As Dark Souls II hits stores on Xbox 360 & PlayStation 3 next week, I thought I would take a look at my experiences playing the first game in the series and how I overcame the game’s difficulties and learnt to embrace my mistakes instead of hating the game for it.
When I first played Dark Souls; nearly two years ago, I wasn’t a fan. The game seemed cruel and unusual, it didn’t hold my hand or give me any tips. I couldn’t tell if I accidentally went to a part of the game that was too difficult for my new character (e.g. The Graveyard) or if the game was just brutally difficult in general. I played it for a few hours but when I reached an enemy names ‘Bell Gargoyle’; I gave up, the game bested me and I had enough, but something kept dragging me back into it. I was determined, this game made me feel like a fool and I wasn’t about to let it beat me.
This guy, seriously. Fuck this guy.
I decided to do a bit of research into some of the game mechanics before setting off on another horrible journey into Lordran. I know that’s something you shouldn’t do before playing and that the real joy of Dark Souls comes from overcoming things without help but when I wasn’t enjoying the game simply from the gameplay, I thought I would do a bit of cheating.
This time, my experience was very different. I learnt to take my time, be patient and learn from my mistakes. I learnt that getting angry at Dark Souls just caused you to make stupid mistakes which would then make you angrier and therefore making even stupider mistakes. Best of all; I learnt that when it got too much, I would walk away, but I would come back to it.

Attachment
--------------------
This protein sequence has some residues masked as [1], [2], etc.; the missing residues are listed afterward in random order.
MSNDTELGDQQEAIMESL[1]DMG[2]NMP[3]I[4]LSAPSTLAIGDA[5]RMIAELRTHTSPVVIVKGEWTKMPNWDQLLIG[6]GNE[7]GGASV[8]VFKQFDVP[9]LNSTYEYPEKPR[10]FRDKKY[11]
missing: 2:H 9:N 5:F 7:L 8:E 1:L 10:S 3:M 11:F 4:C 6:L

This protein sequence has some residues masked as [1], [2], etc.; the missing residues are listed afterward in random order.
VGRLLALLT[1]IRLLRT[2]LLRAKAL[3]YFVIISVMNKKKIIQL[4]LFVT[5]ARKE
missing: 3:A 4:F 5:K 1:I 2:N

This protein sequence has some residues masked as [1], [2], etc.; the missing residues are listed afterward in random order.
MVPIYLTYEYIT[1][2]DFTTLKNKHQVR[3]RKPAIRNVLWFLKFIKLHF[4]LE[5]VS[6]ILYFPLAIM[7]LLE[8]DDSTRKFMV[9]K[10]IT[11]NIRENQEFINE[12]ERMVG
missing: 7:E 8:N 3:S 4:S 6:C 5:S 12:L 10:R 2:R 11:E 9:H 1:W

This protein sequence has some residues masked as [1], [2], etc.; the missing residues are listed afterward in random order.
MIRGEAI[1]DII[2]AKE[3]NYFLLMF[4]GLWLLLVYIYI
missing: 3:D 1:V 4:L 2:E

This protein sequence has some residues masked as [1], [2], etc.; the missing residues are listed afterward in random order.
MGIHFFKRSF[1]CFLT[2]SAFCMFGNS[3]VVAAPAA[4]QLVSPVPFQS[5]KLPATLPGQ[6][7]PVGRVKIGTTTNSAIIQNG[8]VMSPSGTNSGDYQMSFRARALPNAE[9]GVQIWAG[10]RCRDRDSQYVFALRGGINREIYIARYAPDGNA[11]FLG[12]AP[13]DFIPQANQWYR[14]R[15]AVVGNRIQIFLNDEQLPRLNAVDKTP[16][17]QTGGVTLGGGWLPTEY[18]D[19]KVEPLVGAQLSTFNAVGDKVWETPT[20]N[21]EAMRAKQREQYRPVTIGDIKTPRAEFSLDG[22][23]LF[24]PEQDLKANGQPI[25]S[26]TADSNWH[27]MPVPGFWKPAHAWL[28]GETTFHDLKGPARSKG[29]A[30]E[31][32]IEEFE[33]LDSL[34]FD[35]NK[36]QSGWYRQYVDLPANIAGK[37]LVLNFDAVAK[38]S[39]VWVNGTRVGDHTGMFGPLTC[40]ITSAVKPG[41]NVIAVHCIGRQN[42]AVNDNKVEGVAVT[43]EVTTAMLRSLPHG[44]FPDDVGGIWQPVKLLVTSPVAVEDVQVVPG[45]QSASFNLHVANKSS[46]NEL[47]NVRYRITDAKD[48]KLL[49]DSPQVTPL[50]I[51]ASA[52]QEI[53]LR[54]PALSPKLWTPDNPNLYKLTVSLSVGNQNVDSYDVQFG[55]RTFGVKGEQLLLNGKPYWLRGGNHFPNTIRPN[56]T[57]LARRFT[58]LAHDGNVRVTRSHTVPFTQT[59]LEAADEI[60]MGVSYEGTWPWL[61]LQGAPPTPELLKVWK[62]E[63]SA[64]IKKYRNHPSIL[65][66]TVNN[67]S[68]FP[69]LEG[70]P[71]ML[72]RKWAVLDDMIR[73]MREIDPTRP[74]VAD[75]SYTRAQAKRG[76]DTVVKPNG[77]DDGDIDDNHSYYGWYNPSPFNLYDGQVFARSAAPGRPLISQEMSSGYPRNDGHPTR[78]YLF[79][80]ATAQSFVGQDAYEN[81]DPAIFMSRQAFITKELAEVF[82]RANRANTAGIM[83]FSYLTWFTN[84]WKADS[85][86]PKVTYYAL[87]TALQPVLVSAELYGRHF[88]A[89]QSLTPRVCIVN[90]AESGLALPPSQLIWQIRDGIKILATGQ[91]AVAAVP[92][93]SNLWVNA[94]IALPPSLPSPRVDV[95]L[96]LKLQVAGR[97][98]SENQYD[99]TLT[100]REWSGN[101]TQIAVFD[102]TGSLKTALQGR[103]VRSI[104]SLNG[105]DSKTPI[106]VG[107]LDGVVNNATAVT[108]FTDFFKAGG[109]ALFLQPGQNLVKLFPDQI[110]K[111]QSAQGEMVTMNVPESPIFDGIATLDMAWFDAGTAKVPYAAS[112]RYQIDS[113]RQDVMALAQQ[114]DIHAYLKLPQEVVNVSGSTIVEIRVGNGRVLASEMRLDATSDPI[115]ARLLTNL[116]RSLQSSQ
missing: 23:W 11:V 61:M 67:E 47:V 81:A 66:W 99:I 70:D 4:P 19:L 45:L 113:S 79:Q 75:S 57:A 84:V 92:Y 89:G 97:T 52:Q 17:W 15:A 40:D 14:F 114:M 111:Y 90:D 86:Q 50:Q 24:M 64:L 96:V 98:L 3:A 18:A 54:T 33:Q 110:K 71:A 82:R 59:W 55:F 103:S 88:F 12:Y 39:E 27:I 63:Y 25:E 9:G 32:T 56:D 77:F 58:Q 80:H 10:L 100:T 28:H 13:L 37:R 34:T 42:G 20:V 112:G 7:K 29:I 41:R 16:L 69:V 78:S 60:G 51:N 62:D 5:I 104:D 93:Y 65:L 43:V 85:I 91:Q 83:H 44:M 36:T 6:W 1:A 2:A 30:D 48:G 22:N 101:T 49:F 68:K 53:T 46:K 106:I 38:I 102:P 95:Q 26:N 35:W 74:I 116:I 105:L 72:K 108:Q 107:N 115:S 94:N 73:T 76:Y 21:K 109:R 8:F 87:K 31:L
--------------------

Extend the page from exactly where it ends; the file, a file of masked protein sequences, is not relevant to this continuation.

That’s the great thing about Dark Souls, nothing is spoon fed to you, not even the plot of the game. I decided to take its brutality as a lesson rather than a punishment and it made the experience that much better and learning from your mistakes made overcoming the challenges the game introduced so satisfying.
Even though I have learnt to love Dark Souls; I can understand that it’s not a game for everybody, because for the first 6 months I didn’t consider it a game for me either. When I recommend it to people I always end my recommendation with “You may want to try it first” or “You may want to get it when it’s on sale” because even though I grew to like it, it was mainly down to patience I had for it; a patience, I know most don’t have.
I have convinced some to give it a go, a friend of mine visited to give it a test play. I couldn’t stand to watch him face the game as blind as I did, so I helped him out for the first part before letting him go into the game alone. After a few hours he claimed he was done but by the time he left, he wanted to play more; he was hooked.
One thing I have never learnt from Dark Souls but always told myself to learn was to never be cocky. There will be a point in the game when you have just defeated an enemy that took you so long and made you so frustrated that when you finally defeat it; you can’t help but feel invincible. Here’s the kicker; you’re not, definitely not in Dark Souls. I have defeated so many enemies in this game to big up my Dark Souls ego only for me to be cut down by a basic enemy because I got too big headed and full of myself. One day I’ll learn from that mistake, but it’s probably not this day.
I may sound like a man who knows a fair bit about this title, I’ve actually yet to complete it but I’m still playing it and taking those break whenever it gets too much for poor old me, but by holding it off, it makes my return to the game feel spectacular. Also it means my wait for Dark Souls II is a lot shorter because I still have to finish Dark Souls, actually I think I’ll go do that now.
Note: I won’t be doing any writing on Dark Souls II for a while as I’m waiting for the PC version, but when the PC version is going to be released, I will probably write another Dark Souls based article on that.